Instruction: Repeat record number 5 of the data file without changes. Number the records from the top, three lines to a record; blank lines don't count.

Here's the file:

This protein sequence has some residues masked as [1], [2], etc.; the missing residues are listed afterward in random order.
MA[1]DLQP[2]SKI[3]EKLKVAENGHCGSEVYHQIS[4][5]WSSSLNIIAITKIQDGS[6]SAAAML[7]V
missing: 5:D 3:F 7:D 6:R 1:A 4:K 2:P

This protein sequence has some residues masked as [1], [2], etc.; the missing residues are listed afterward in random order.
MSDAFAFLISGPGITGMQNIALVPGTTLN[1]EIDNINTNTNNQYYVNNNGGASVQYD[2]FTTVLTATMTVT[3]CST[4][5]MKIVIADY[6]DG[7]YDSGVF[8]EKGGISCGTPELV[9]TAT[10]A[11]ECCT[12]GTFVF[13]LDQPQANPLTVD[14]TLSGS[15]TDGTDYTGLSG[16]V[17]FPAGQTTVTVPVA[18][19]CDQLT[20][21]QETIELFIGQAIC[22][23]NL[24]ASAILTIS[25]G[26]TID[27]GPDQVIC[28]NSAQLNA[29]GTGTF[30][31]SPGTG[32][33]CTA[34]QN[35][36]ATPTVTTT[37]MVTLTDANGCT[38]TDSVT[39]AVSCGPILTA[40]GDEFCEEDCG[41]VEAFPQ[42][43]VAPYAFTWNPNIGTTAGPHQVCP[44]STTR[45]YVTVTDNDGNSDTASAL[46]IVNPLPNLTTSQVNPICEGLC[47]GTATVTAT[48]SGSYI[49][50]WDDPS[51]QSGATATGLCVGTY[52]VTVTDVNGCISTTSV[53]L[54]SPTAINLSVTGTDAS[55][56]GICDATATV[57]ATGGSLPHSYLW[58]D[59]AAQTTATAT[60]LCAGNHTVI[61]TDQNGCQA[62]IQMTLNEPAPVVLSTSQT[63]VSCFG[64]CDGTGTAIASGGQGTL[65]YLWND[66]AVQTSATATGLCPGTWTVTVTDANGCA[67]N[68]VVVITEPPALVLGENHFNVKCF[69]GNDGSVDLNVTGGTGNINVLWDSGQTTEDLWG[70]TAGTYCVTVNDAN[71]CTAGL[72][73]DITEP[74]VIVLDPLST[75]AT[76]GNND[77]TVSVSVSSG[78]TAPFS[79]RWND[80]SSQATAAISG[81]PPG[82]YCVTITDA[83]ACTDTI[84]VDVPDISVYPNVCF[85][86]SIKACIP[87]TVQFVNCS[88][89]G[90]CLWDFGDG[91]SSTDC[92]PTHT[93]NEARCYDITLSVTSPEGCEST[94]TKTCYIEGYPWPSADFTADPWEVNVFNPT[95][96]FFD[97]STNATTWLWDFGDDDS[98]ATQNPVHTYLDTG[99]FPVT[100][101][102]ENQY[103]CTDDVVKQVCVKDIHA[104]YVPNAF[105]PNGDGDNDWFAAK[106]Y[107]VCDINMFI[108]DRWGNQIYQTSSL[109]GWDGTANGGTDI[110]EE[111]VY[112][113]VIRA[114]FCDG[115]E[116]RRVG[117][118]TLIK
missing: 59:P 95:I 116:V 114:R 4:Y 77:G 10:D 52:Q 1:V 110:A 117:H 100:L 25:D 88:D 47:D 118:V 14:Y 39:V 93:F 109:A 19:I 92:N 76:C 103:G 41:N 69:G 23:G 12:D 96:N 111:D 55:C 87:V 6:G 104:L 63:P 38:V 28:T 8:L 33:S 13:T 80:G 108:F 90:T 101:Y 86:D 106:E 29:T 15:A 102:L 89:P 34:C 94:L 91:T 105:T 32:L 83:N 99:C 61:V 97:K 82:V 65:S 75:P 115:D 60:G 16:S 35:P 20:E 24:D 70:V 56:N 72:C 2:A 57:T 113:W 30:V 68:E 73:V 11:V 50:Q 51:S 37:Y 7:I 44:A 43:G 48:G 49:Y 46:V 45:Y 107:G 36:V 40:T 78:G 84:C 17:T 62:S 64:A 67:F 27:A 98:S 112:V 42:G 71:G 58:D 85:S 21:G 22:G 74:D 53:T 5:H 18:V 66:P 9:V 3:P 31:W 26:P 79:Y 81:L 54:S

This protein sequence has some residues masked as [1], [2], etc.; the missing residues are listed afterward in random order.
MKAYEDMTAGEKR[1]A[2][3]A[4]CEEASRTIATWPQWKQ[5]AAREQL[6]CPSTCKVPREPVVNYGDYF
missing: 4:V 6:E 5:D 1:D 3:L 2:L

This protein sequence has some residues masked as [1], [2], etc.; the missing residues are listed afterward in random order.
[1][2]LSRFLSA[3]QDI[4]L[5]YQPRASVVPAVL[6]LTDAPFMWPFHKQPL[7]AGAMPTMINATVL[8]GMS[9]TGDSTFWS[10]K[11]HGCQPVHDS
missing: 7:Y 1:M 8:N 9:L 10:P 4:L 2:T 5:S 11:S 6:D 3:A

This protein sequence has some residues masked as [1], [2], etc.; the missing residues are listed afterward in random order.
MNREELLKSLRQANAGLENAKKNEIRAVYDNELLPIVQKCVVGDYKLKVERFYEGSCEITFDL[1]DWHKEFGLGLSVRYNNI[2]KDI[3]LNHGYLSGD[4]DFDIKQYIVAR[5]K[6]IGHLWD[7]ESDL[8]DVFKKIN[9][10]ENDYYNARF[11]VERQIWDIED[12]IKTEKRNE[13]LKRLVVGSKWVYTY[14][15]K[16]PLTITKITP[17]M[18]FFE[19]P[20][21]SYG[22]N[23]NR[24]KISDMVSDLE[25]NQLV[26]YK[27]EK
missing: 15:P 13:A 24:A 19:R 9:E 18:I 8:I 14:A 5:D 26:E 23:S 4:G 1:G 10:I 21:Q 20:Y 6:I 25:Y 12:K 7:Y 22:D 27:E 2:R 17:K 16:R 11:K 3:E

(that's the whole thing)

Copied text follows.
This protein sequence has some residues masked as [1], [2], etc.; the missing residues are listed afterward in random order.
MNREELLKSLRQANAGLENAKKNEIRAVYDNELLPIVQKCVVGDYKLKVERFYEGSCEITFDL[1]DWHKEFGLGLSVRYNNI[2]KDI[3]LNHGYLSGD[4]DFDIKQYIVAR[5]K[6]IGHLWD[7]ESDL[8]DVFKKIN[9][10]ENDYYNARF[11]VERQIWDIED[12]IKTEKRNE[13]LKRLVVGSKWVYTY[14][15]K[16]PLTITKITP[17]M[18]FFE[19]P[20][21]SYG[22]N[23]NR[24]KISDMVSDLE[25]NQLV[26]YK[27]EK
missing: 15:P 13:A 24:A 19:R 9:E 18:I 8:I 14:A 5:D 26:E 23:S 4:G 1:G 10:I 21:Q 20:Y 6:I 25:Y 12:K 7:Y 22:D 27:E 2:R 17:K 16:R 11:K 3:E